Without all that all you can rely is on actual rankings and those rankings tell them everyone that GSG is a solid 4.5.
 

jmnk

Hall of Fame
It’s much simpler than that. MEP had never played on a fast slick surface before. He only knew slow gritty hardcourt. He learned to play the game with a superlight 270g Dick’s sporting goods special that worked ok in conditions where the court surface kills the momentum of the incoming ball.

But on the fast slick surface, his 270g tool that he was still using at the time didn’t have nearly enough mass against high 4.5 players, or even a high 4.0 player. Shots that would have felt comfortable to redirect with controlled depth on slow gritty court were overpowering him on the faster surface. You can say that he got surprised by that. As a result, he wasn’t able to showcase his usual high 4.5 level out there.

I’m pretty sure the matches and point patterns will look completely different in the rematch series, no matter how much time ET team prepares. I’m looking forward to seeing what happens, and I think GSG is too.
ahh, not so sure. If they played those matches outdoors in Atlanta I would still fully expect MEP to beat Sean, and to (maybe) beat Topher (but that wouldn't not be too different than the indoor match where MEP had two match points already), and lose to Scott.

The problem (and the blessing) with MEP style is that there's not much that can be done if things do not go well. Like all 7 sets (3, 3 and 2) looked exactly the same to me as far as MEP play - whether he was leading or behind the points looked the same. And opponent that has played tennis for years would realize that within first two games so I would not read much into 'ET folks had weeks of preparation' - I mean it's not like there are different tactics one needs to use depending on the score on anything. As others stated - if you are reasonably decent at the net - that's the play against MEP. If you are not but you are steady from the baseline - it's going to be a flip coin. If you can do neither for ~2hrs - you are going to lose.
 

ByeByePoly

G.O.A.T.
I think this is generally true. I play an aggressive style inside the baseline looking to close into the net when possible, and my favorite players to play were the consistent ones where I knew they couldn't hurt me off the ground, even though they could be a bit frustrating to play at times. My least favorite opponents are flat hard hitters that can hit winners from any part of the court.
Everyone has a style/player they preferred not to play. When the singles tournaments are in high humidity and heat ... sometimes it's not always about the chance of winning. At least against s&v player and the "go for it" player ... pain likely ended quicker win or lose. The one I didn't want to face was a good friend with what I would call a light-heavy fh. We were a close match ... and our matches were always long. That fh wasn't heavy enough to bother you at first ... but it hobbed up enough to take it's toll later in the match.

I agree on preferring the predictable players that didn't hurt you ... s&v rhythm.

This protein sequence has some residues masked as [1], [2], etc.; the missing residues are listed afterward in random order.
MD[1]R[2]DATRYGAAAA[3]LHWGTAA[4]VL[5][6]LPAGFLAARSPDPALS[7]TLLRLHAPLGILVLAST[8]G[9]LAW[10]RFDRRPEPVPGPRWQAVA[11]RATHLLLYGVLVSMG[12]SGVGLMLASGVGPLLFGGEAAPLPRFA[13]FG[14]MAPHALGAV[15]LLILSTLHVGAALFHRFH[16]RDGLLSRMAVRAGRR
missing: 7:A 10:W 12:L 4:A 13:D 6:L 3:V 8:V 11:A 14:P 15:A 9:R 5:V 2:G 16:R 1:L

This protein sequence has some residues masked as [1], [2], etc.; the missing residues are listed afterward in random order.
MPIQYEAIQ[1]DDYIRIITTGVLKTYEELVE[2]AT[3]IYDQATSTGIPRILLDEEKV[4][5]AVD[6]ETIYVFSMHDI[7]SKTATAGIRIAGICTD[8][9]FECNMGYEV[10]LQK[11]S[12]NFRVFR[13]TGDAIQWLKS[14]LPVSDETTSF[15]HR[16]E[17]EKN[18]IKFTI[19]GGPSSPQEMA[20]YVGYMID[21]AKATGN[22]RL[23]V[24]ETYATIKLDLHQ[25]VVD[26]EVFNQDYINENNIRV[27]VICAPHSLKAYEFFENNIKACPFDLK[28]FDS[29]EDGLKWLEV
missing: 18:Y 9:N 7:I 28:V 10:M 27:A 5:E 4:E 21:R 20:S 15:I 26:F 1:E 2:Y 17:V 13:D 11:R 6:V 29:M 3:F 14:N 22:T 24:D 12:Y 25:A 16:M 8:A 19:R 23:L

tlm

G.O.A.T.
Well agree %100 in that regard. Sure way slower then basketball courts or grass courts..

But indoor hard courts are not super slick compared to outdoor hard courts. And in the US and ATL I think almost all the courts are outdoor hard courts which are as fast - and often faster then hard indoor courts. So we aren't seeing the huge MEP disadvantage here..
I play indoors for 5 months of the year and outdoors the rest and indoor courts are faster. Even though they hold the grit longer than outdoors because of not being exposed to the weather they play faster. The ball goes through the court quicker indoors and it does not bounce up as high. Attacking style players with big serves or guy’s that like to rush the net have an advantage inside.

I know this because some guys I play that like to serve big and hit big shots right away are much tougher inside compared to outside. Every fall when we first go indoors me and my hitting partner notice right away that we can both hit bigger shots indoors and they stay in more. There are some outdoor courts that are worn out that the ball won’t bounce up as much because of lack of grit but ball still goes slower outside.
 

GSG

Rookie
Maybe MEP can comment on this topic more, but it didn't look like the weight of his racket affected him at all, he was playing like his usual self. It's obvious if a person is using too light a racket: spraying balls, unable to return fast ball, lack of control. I didn't see any of that in the matches. MEP prides himself on using off the shelf rackets and changes strings only when they break, so I would be surprised if he mentions the racket weight as a factor. And it's not like the ET guys hit hard, maybe only Mark Sansait, but he didn't play.
To be honest, having played with a 270g racquet for most of the last decade, I was largely ignorant of the potential benefits of a heavier frame. I had always believed that there were things I could continue to improve upon before ever getting to the point where equipment was the limiting factor. Obviously that is still true to an extent, but after being told my long-time racquet had been "strung for the last time" I decided to pursue a change. Since the time I played the ET matches, I have switched to a 320g frame. While it's been an adjustment and it's still a work in progress, the early returns (so to speak) have been encouraging.